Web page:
June was a decent month for film, but featured two big budget sci-fi films that were love letters to Steven Spielberg. One was great, the other just CGI porn. Take a wild guess what film I’m talking about, I wish it was Bad Teacher.
It’s difficult to tell sometimes if J.J Abrams is following in Spielberg‘s footsteps or trying to walk in them. Abrams has proven to be a competent director and storyteller especially with the fantastic reboot of “Star Trek.” “Super 8” is Abram‘s homage to the heyday of Sci-Fi paranoia films, low-budget movie-making, alien invasion flicks, and Adventure movies. The story of a small town in the 70’s and four kids making a low-budget horror film, when they accidentally witness a train crash that unleashes a deadly monster among their town. Abrams does a condemnable job for 2/3 of the film building the right amount of character drama, tension, and humor. Abrams is a great builder of suspense but the ending feels too cliche, cheesy, and ambiguous. The standouts of the film and the glue that holds it together are the main child actors who are among the best to ever be featured in a film. They posses the right amount of believability, childlike wonder, heart, and likability to help the movie be way more fun and exciting than you’d think. The children actors mixed with the nostalgia of being with friends making cheap films is what gives the film the resonance it needs. Elle Fanning and Joel Courtney are superstars in the making. Their performances elevate the film to something magical and heartfelt. They’re honest and real in their performances and are really the most worthwhile part of “Super 8,” and what it will most be remembered for.
Directed By: Jake Kasdan
Starring: Cameron Diaz, Justin Timberlake, Jason Segal
Cameron Diaz is a great comedic actress but Is also stuck with the dumb blonde role. In “Bad Teacher,” she finally gets a juicier role that gives her a chance to stretch her wings. She plays Elizabeth, a elementary school teacher whose engagement fell apart and now she needs a new sugar daddy. She meets the new substitute played by Justin Timberlake, a wealthy, naive teacher in a nerdy role that feels too forced, and realizes she needs bigger tatas to get the man she wants. Diaz slips into the role of the foul-mouthed, slutty, scantily clad teacher and is hilarious and a great anti-hero, but Billy Bob Thornton she ain’t. “Bad Santa,” a similar film made it’s despicable main character redeemable while this film expects us to root for Diaz even though her questionable choices compromise multiple people’s careers and lives, not to mention a classroom full of students. At the end of the film, the character learns nothing, and gets away with being a criminal, and everything works out without consequences. The film’s biggest redeeming quality is good-natured Gym teacher played by Jason Segal and overly nosy rival teacher played by Lucy Punch. Both play their roles equally hilarious and are the only dimensional characters the film has. Much like the main character the film looks attractive, and has good support but nothing to fill out it’s bra with.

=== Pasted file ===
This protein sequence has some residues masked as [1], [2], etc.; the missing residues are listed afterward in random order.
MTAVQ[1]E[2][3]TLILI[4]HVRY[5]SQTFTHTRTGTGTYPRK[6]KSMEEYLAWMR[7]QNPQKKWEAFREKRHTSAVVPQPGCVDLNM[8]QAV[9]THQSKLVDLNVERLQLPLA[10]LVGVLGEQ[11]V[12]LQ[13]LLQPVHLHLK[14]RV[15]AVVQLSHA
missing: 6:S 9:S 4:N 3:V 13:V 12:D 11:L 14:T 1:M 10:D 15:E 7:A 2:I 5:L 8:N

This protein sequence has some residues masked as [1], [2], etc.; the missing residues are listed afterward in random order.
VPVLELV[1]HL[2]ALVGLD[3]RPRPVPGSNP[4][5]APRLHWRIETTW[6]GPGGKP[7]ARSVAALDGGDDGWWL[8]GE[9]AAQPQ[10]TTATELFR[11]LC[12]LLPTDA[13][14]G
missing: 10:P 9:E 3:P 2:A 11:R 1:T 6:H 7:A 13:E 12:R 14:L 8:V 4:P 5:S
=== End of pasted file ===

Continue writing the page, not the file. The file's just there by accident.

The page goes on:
Transformers: Dark of the Moon:
I’ll admit I was a fan of the first “Transformers.” Much like Abram‘s “Super 8,” Michael Bay paid homage to tropes of popular Spielberg films and had a young charismatic Shia Lebeouf. “Transformers 2” however was a loud, noisy, visual rape of the human senses. I was hoping that “Transformers 3” would redeem itself, especially shooting in my Chicago hometown. Well, it was better than the second one. The film tries to cleverly recreate history by incorporating the Transformers with the moon landing, but that’s when the cleverness ends. Shia returns with a Megan Fox replacement played by Rosie Huntington-Whiteley Who made me giggle by saying autobots in a British accent, but overall I think did slightly better than Fox. The plot treads familiar ground with the Autobots defending Earth against another threat that has ties to the Autobots history and the moon landing. Shia, now deals with a hero complex and trying to find a real job. His character of Sam went from idealistic young boy with an alien car to whiny man-child. His presence is over-the-top and a tad annoying. The rest of the usual suspects from the first two films return but this time include throwaway roles from Oscar winners John Malkovich and Frances McDormand. The movie is visually stunning and has some eye-popping sequences including a sequence of a skyscraper collapsing while characters are trapped inside. The last 45 minutes are a battle royale in Downtown Chicago that is exciting with great eye candy, but fails to rev up the adrenaline of seeing it’s actors in life or death situations. With the third film, Bay has successfully completed his trilogy creating a new subgenre of the action film. “Slow Motion Metal Pornography”